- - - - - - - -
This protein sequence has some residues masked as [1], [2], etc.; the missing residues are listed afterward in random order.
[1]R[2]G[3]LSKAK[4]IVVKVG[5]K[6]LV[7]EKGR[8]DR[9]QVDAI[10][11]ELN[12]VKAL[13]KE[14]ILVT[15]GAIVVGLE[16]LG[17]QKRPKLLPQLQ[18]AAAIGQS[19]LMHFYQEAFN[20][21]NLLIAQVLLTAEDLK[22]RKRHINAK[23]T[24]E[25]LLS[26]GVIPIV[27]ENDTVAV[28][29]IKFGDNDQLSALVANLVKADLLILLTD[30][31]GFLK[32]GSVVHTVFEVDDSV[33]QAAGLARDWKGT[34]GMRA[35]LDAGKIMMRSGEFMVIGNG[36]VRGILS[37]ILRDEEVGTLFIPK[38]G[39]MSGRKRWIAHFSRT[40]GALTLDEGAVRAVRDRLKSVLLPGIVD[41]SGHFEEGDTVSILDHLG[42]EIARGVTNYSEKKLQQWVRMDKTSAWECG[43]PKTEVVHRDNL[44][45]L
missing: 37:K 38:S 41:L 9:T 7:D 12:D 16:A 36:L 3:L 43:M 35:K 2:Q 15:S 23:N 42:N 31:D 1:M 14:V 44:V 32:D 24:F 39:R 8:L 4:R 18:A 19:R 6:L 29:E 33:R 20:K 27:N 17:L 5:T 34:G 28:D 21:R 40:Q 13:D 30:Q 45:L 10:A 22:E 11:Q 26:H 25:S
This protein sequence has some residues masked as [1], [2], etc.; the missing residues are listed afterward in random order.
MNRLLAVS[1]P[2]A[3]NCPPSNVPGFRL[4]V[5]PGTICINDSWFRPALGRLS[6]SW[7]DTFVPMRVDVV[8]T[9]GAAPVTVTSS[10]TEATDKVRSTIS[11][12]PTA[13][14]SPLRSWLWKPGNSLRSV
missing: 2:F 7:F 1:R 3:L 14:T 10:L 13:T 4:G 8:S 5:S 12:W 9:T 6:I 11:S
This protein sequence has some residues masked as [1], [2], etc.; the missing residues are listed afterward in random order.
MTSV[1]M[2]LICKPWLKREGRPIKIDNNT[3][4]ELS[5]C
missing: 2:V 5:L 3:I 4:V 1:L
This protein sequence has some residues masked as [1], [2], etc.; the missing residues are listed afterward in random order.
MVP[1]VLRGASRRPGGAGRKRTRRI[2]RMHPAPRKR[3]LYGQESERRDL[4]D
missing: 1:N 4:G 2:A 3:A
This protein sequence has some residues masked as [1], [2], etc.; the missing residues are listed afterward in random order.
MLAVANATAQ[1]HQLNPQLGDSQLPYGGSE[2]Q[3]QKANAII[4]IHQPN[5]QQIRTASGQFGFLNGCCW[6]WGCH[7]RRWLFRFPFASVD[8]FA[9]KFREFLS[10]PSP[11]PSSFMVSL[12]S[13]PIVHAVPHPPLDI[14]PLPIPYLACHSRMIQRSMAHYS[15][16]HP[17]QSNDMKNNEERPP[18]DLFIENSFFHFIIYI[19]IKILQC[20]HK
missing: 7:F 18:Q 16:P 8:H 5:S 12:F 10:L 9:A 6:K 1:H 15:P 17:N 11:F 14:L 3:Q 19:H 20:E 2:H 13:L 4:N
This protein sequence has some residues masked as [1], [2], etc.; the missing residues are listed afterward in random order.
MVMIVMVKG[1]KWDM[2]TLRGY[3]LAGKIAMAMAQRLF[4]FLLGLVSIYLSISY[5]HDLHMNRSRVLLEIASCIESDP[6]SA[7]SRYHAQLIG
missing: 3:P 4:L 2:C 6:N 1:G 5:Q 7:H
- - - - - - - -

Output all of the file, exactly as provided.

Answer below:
This protein sequence has some residues masked as [1], [2], etc.; the missing residues are listed afterward in random order.
[1]R[2]G[3]LSKAK[4]IVVKVG[5]K[6]LV[7]EKGR[8]DR[9]QVDAI[10][11]ELN[12]VKAL[13]KE[14]ILVT[15]GAIVVGLE[16]LG[17]QKRPKLLPQLQ[18]AAAIGQS[19]LMHFYQEAFN[20][21]NLLIAQVLLTAEDLK[22]RKRHINAK[23]T[24]E[25]LLS[26]GVIPIV[27]ENDTVAV[28][29]IKFGDNDQLSALVANLVKADLLILLTD[30][31]GFLK[32]GSVVHTVFEVDDSV[33]QAAGLARDWKGT[34]GMRA[35]LDAGKIMMRSGEFMVIGNG[36]VRGILS[37]ILRDEEVGTLFIPK[38]G[39]MSGRKRWIAHFSRT[40]GALTLDEGAVRAVRDRLKSVLLPGIVD[41]SGHFEEGDTVSILDHLG[42]EIARGVTNYSEKKLQQWVRMDKTSAWECG[43]PKTEVVHRDNL[44][45]L
missing: 37:K 38:S 41:L 9:T 7:D 12:D 16:A 36:L 3:L 43:M 35:K 2:Q 15:S 23:N 42:N 31:D 1:M 14:V 44:V 32:D 24:F 39:R 8:L 4:R 18:A 19:R 6:L 29:E 33:R 20:K 27:N 17:L 5:T 34:G 28:D 21:R 40:Q 13:D 30:Q 45:L 10:A 22:E 11:Q 26:H 25:S
This protein sequence has some residues masked as [1], [2], etc.; the missing residues are listed afterward in random order.
MNRLLAVS[1]P[2]A[3]NCPPSNVPGFRL[4]V[5]PGTICINDSWFRPALGRLS[6]SW[7]DTFVPMRVDVV[8]T[9]GAAPVTVTSS[10]TEATDKVRSTIS[11][12]PTA[13][14]SPLRSWLWKPGNSLRSV
missing: 2:F 7:F 1:R 3:L 14:T 10:L 13:T 4:G 8:S 5:S 12:W 9:T 6:I 11:S
This protein sequence has some residues masked as [1], [2], etc.; the missing residues are listed afterward in random order.
MTSV[1]M[2]LICKPWLKREGRPIKIDNNT[3][4]ELS[5]C
missing: 2:V 5:L 3:I 4:V 1:L
This protein sequence has some residues masked as [1], [2], etc.; the missing residues are listed afterward in random order.
MVP[1]VLRGASRRPGGAGRKRTRRI[2]RMHPAPRKR[3]LYGQESERRDL[4]D
missing: 1:N 4:G 2:A 3:A
This protein sequence has some residues masked as [1], [2], etc.; the missing residues are listed afterward in random order.
MLAVANATAQ[1]HQLNPQLGDSQLPYGGSE[2]Q[3]QKANAII[4]IHQPN[5]QQIRTASGQFGFLNGCCW[6]WGCH[7]RRWLFRFPFASVD[8]FA[9]KFREFLS[10]PSP[11]PSSFMVSL[12]S[13]PIVHAVPHPPLDI[14]PLPIPYLACHSRMIQRSMAHYS[15][16]HP[17]QSNDMKNNEERPP[18]DLFIENSFFHFIIYI[19]IKILQC[20]HK
missing: 7:F 18:Q 16:P 8:H 5:S 12:F 10:L 9:A 6:K 1:H 15:P 17:N 11:F 14:L 3:Q 19:H 20:E 2:H 13:L 4:N
This protein sequence has some residues masked as [1], [2], etc.; the missing residues are listed afterward in random order.
MVMIVMVKG[1]KWDM[2]TLRGY[3]LAGKIAMAMAQRLF[4]FLLGLVSIYLSISY[5]HDLHMNRSRVLLEIASCIESDP[6]SA[7]SRYHAQLIG
missing: 3:P 4:L 2:C 6:N 1:G 5:Q 7:H